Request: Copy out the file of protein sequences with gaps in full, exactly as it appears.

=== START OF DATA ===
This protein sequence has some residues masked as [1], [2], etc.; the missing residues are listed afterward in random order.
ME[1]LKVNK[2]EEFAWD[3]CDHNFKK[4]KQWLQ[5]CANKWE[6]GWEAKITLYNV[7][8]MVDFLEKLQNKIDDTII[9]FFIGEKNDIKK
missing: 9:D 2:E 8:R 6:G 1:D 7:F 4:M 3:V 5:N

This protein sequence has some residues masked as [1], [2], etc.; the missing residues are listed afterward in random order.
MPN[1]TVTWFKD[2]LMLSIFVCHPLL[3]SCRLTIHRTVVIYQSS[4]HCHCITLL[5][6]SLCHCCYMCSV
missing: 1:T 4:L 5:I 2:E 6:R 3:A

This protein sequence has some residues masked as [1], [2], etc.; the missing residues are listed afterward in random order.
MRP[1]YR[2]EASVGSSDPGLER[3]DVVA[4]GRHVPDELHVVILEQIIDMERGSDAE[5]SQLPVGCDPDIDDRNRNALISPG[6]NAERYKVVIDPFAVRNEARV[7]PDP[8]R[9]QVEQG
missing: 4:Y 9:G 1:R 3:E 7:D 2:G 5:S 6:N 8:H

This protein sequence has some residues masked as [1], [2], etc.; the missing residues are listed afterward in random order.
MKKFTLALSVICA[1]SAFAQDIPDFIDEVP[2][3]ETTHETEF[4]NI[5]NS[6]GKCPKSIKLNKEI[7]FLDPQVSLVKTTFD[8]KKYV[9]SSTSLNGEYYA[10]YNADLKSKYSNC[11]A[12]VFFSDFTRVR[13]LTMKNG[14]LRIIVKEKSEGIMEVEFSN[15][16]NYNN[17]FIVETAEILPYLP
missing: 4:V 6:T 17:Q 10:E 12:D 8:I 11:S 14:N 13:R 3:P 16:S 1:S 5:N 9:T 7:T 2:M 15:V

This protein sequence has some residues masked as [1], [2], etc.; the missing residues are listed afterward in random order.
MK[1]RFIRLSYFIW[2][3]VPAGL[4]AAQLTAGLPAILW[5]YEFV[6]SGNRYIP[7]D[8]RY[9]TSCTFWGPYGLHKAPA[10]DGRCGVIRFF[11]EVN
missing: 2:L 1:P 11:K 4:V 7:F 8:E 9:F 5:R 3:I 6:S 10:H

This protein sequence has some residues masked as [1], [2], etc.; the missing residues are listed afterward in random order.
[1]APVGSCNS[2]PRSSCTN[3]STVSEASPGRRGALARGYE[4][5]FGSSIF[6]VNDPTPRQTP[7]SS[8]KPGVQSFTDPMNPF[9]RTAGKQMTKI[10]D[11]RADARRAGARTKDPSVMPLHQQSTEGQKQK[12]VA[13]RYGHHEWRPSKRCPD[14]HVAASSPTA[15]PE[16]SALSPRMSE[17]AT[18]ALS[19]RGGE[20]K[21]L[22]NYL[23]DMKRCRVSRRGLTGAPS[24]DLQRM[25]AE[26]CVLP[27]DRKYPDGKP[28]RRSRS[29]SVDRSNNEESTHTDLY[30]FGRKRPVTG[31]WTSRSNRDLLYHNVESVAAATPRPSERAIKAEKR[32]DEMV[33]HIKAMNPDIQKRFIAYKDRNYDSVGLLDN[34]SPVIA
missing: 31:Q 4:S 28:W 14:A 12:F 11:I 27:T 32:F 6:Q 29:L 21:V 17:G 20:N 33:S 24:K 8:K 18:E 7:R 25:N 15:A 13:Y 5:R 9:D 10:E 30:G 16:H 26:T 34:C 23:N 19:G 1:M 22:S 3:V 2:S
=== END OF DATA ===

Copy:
This protein sequence has some residues masked as [1], [2], etc.; the missing residues are listed afterward in random order.
ME[1]LKVNK[2]EEFAWD[3]CDHNFKK[4]KQWLQ[5]CANKWE[6]GWEAKITLYNV[7][8]MVDFLEKLQNKIDDTII[9]FFIGEKNDIKK
missing: 9:D 2:E 8:R 6:G 1:D 7:F 4:M 3:V 5:N

This protein sequence has some residues masked as [1], [2], etc.; the missing residues are listed afterward in random order.
MPN[1]TVTWFKD[2]LMLSIFVCHPLL[3]SCRLTIHRTVVIYQSS[4]HCHCITLL[5][6]SLCHCCYMCSV
missing: 1:T 4:L 5:I 2:E 6:R 3:A

This protein sequence has some residues masked as [1], [2], etc.; the missing residues are listed afterward in random order.
MRP[1]YR[2]EASVGSSDPGLER[3]DVVA[4]GRHVPDELHVVILEQIIDMERGSDAE[5]SQLPVGCDPDIDDRNRNALISPG[6]NAERYKVVIDPFAVRNEARV[7]PDP[8]R[9]QVEQG
missing: 4:Y 9:G 1:R 3:E 7:D 2:G 5:S 6:N 8:H

This protein sequence has some residues masked as [1], [2], etc.; the missing residues are listed afterward in random order.
MKKFTLALSVICA[1]SAFAQDIPDFIDEVP[2][3]ETTHETEF[4]NI[5]NS[6]GKCPKSIKLNKEI[7]FLDPQVSLVKTTFD[8]KKYV[9]SSTSLNGEYYA[10]YNADLKSKYSNC[11]A[12]VFFSDFTRVR[13]LTMKNG[14]LRIIVKEKSEGIMEVEFSN[15][16]NYNN[17]FIVETAEILPYLP
missing: 4:V 6:T 17:Q 10:E 12:D 8:I 11:S 14:N 13:R 3:P 16:S 1:S 5:N 9:T 7:T 2:M 15:V

This protein sequence has some residues masked as [1], [2], etc.; the missing residues are listed afterward in random order.
MK[1]RFIRLSYFIW[2][3]VPAGL[4]AAQLTAGLPAILW[5]YEFV[6]SGNRYIP[7]D[8]RY[9]TSCTFWGPYGLHKAPA[10]DGRCGVIRFF[11]EVN
missing: 2:L 1:P 11:K 4:V 7:F 8:E 9:F 5:R 3:I 6:S 10:H

This protein sequence has some residues masked as [1], [2], etc.; the missing residues are listed afterward in random order.
[1]APVGSCNS[2]PRSSCTN[3]STVSEASPGRRGALARGYE[4][5]FGSSIF[6]VNDPTPRQTP[7]SS[8]KPGVQSFTDPMNPF[9]RTAGKQMTKI[10]D[11]RADARRAGARTKDPSVMPLHQQSTEGQKQK[12]VA[13]RYGHHEWRPSKRCPD[14]HVAASSPTA[15]PE[16]SALSPRMSE[17]AT[18]ALS[19]RGGE[20]K[21]L[22]NYL[23]DMKRCRVSRRGLTGAPS[24]DLQRM[25]AE[26]CVLP[27]DRKYPDGKP[28]RRSRS[29]SVDRSNNEESTHTDLY[30]FGRKRPVTG[31]WTSRSNRDLLYHNVESVAAATPRPSERAIKAEKR[32]DEMV[33]HIKAMNPDIQKRFIAYKDRNYDSVGLLDN[34]SPVIA
missing: 31:Q 4:S 28:W 14:A 12:F 11:I 27:T 32:F 6:Q 29:L 21:V 17:G 20:N 33:S 24:K 8:K 18:E 7:R 25:N 15:A 13:Y 5:R 9:D 10:E 30:G 16:H 26:T 34:C 23:N 19:G 1:M 22:S 3:V 2:S